Treatment of adults with acute uncomplicated malaria with azithromycin and chloroquine in India, Colombia, and Suriname
Received 8 December 2016
Accepted for publication 20 July 2017
Published 13 October 2017 Volume 2017:8 Pages 85—104
Checked for plagiarism Yes
Review by Single-blind
Peer reviewer comments 3
Editor who approved publication: Dr Thomas Unnasch
Nilima A Kshirsagar,1 Nithya J Gogtay,1 Diego Moran,2 Gregory Utz,3 Ashok Sethia,4 Shirsendu Sarkar,5 Pol Vandenbroucke6
1Seth G S Medical College and KEM Hospital, Mumbai, India; 2Hospital San Andrés de Tumaco, Narino, Colombia; 3US Naval Medical Research Unit 6, Lima, Peru; 4Gita Bhawan Hospital and Research Centre, Indore, 5Pfizer, Mumbai, India; 6Pfizer, New York, NY, USA
Background: To explore the use of azithromycin–chloroquine (AZCQ) for the treatment of malaria, we conducted double-blind, randomized, non-inferiority studies in India, Colombia, and Suriname comparing the combination of azithromycin 1 g and chloroquine (CQ) 600 mg base once daily (QD) for 3 days versus atovaquone–proguanil (AP) or chloroquine plus sulfadoxine–pyrimethamine (SPCQ) in adults with acute uncomplicated Plasmodium falciparum malaria.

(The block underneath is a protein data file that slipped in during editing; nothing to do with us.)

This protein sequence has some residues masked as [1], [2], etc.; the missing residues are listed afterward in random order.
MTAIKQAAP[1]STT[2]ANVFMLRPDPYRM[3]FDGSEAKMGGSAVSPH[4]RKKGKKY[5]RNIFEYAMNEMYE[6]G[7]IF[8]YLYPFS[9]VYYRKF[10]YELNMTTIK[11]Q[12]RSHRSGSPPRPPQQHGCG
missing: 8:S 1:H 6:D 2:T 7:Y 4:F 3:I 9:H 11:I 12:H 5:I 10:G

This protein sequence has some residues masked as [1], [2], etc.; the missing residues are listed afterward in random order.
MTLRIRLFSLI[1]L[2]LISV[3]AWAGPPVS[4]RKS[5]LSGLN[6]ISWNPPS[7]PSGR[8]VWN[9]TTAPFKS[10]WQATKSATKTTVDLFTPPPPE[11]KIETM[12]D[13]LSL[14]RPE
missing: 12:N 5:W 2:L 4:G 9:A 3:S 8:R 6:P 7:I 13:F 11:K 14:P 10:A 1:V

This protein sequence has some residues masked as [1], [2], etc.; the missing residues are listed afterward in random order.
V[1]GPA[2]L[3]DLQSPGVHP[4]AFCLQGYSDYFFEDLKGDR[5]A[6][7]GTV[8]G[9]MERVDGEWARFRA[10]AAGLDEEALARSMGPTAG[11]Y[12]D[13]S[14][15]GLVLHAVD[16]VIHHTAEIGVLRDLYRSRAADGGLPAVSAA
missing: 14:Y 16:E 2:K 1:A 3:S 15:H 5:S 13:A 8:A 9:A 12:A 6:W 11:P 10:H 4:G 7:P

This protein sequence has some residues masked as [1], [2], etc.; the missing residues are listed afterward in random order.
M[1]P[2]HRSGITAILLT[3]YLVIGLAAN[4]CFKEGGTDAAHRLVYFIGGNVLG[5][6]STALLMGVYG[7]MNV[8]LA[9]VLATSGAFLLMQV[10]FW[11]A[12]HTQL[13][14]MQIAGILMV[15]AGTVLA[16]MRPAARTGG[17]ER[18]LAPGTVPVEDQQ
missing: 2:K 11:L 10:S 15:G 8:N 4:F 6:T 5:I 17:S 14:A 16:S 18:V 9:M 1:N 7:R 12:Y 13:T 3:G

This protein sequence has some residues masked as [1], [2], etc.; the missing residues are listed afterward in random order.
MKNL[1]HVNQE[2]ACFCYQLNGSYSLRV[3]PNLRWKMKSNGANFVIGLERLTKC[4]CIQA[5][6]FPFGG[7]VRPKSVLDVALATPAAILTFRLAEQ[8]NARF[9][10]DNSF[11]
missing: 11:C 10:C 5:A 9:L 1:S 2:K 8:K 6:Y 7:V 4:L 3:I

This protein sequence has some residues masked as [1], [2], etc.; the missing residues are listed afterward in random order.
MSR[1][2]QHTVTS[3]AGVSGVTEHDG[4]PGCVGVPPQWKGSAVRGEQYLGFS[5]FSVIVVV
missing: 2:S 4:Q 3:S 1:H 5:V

Methods: Patients were hospitalized until three documented negative blood smears and followed through Day 42. The primary end point was parasitologic cure at Day 28.
Results: In India, parasite clearance rates were 84% and 94% for AZCQ and SPCQ, respectively (95% confidence interval [CI] for the difference: –22.6, 0.8). In Colombia and Suriname, parasite clearance rates were 57% and 99% for AZCQ and AP, respectively (95% CI: –52, –32). A subsequent open-label, non-comparative third study using a 2 g dose of azithromycin and 600 mg of CQ in India and Colombia resulted in an overall efficacy rate of 97%.
Conclusion: In India, Colombia, and Suriname, 1 g azithromycin with CQ QD for 3 days was inferior to established comparator agents. An improved response rate was observed when the dose of azithromycin was increased to 2 g.
Keywords: acute, uncomplicated malaria, antimalarial, azithromycin, chloroquine, malaria, parasitologic cure rate, plasmodium
This work is published and licensed by Dove Medical Press Limited. The full terms of this license are available at https://www.dovepress.com/terms.php and incorporate the Creative Commons Attribution - Non Commercial (unported, v3.0) License. By accessing the work you hereby accept the Terms. Non-commercial uses of the work are permitted without any further permission from Dove Medical Press Limited, provided the work is properly attributed. For permission for commercial use of this work, please see paragraphs 4.2 and 5 of our Terms.Download Article [PDF] View Full Text [HTML][Machine readable]